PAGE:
Jumpstart Your Routine
Does your exercise routine need a swift kick in the gluteus maximus? It's easy to get bored with the same old exercises every day. Why not try a few abdominal ball pull-ins?

   
 
Step 1

Step 2

       
 

 

 

Step 1: Start with the stability ball placed under your knees/shins and your body in a push-up position.

Step 2: Keep your back completely straight and pull your knees in towards your chest. Allow the ball to roll forward under your ankles. Be sure to contract your abs at the peak of the movement and then straighten your legs, rolling the ball back to the starting position.

Modification: To increase the difficulty place the stability ball further down your legs, closer to your ankles.

 
 

 

 
Ask a Trainer
Have a question you'd like answered by a personal trainer? We're here to help.
   
 

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Q: My favorite cardio machine to use in the fitness room is the step mill because I can’t cheat on that machine and I feel it gives me the best cardio workout. (After all, I’m walking up stairs the entire time!) So I thought I was in pretty good cardio shape. However, on vacation I was hiking at elevations around 9,000 feet and I was huffing and puffing going up the trail. I thought I was going to bust a lung! How can someone who lives at sea level prepare for a visit/trip to hire elevations?

A: The best ways to prepare for exercise in high elevation is to go to the location as much as three weeks early to acclimate to the altitude, or sleep in a specially designed tent that simulates the thinner air found at higher elevations. Both of these options stimulate your body to produce more oxygen-carrying red-blood cells; but they are obviously highly impractical if you are merely preparing for a vacation. The next best thing to do is to minimize the negative effects high altitude has on your body. You can do this by: boosting your aerobic fitness before you go and staying hydrated.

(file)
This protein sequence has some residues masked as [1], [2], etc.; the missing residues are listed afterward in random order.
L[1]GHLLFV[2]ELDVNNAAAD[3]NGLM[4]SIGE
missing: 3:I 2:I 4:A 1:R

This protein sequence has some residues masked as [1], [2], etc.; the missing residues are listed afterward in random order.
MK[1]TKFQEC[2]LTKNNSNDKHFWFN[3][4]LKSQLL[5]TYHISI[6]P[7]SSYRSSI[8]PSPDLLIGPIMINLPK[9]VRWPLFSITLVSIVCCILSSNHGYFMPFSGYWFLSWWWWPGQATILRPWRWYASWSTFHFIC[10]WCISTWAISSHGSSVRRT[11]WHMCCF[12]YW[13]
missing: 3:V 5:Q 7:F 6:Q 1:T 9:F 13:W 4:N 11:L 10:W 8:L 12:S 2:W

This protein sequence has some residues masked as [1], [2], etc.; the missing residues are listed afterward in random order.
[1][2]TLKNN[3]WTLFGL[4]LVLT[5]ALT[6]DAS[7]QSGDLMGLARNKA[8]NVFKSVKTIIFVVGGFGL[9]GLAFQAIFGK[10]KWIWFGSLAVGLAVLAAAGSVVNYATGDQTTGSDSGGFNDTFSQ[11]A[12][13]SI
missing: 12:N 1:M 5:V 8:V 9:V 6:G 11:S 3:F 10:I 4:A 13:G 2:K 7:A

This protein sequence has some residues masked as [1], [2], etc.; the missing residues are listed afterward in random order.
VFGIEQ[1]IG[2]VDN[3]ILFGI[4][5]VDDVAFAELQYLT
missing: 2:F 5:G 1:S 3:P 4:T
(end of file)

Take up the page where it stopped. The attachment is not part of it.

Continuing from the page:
Since there is less oxygen in the air at 9000 feet, you will be slower and more out of breath but you can counteract these effects (to some extent) by bumping up your endurance training prior to your trip. I would suggest gradually increasing the duration of your stepmill workout several weeks before you leave. Additionally, you can supplement your workout with outdoor stair climbing, allowing your body to become accustom to some of the other challenges associated with hiking, such as wind and unregulated temperatures.

Dehydration is the number one reason that exercisers suffer at elevation. Thinner air is typically drier air, and you lose fluid very quickly at higher elevations. This is the main reason people get headaches when they go to even moderately high altitudes like Denver (5,280 feet). Running low on fluids diminishes your endurance, contributes to fatigue, and puts you at risk for heat-related illnesses. Start increasing your total daily fluid consumption to reach between 12 cups to 16 cups (one gallon) per day in the weeks leading up to your hike, and then continue drinking plenty of fluids throughout your stay at high altitude.

 
   
 

Have questions for a trainer? E-mail them to wellnesscenter@miami.edu and you might see your answer in our next issue.

Did You Know?
Interested in science-based fitness facts? Our resident exercise physiologist and associate director of fitness, will share fitness and nutrition information that is fact, not fiction.

   
   

In response to the recent deaths of news anchor Tim Russert and comedian George Carlin, this issue's "Did You Know?" is going to remind us of the things we should know regarding heart disease risk. George Carlin achieved fame with his famous routine "7 Dirty Words You Cannot Say on Television." The Carolina Cardiovascular Biology Center at UNC-Chapel Hill developed these "7 Dirty Words About Heart Disease."

7 Dirty Words About Heart Disease
1. Diet – fat, sugar, and foods high in cholesterol are known to contribute to heart disease; diabetes (also diet related) also damages the heart and blood vessels.

2. Genetics – African Americans, Hispanics, and Native Americans all have greater rates of high blood pressure and heart disease.

3. Stress – working too much, dramatic personal lives, worrying, and depression; also feeding stress with too much alcohol and other drugs (Carlin reportedly went through drug and alcohol rehab in 2004).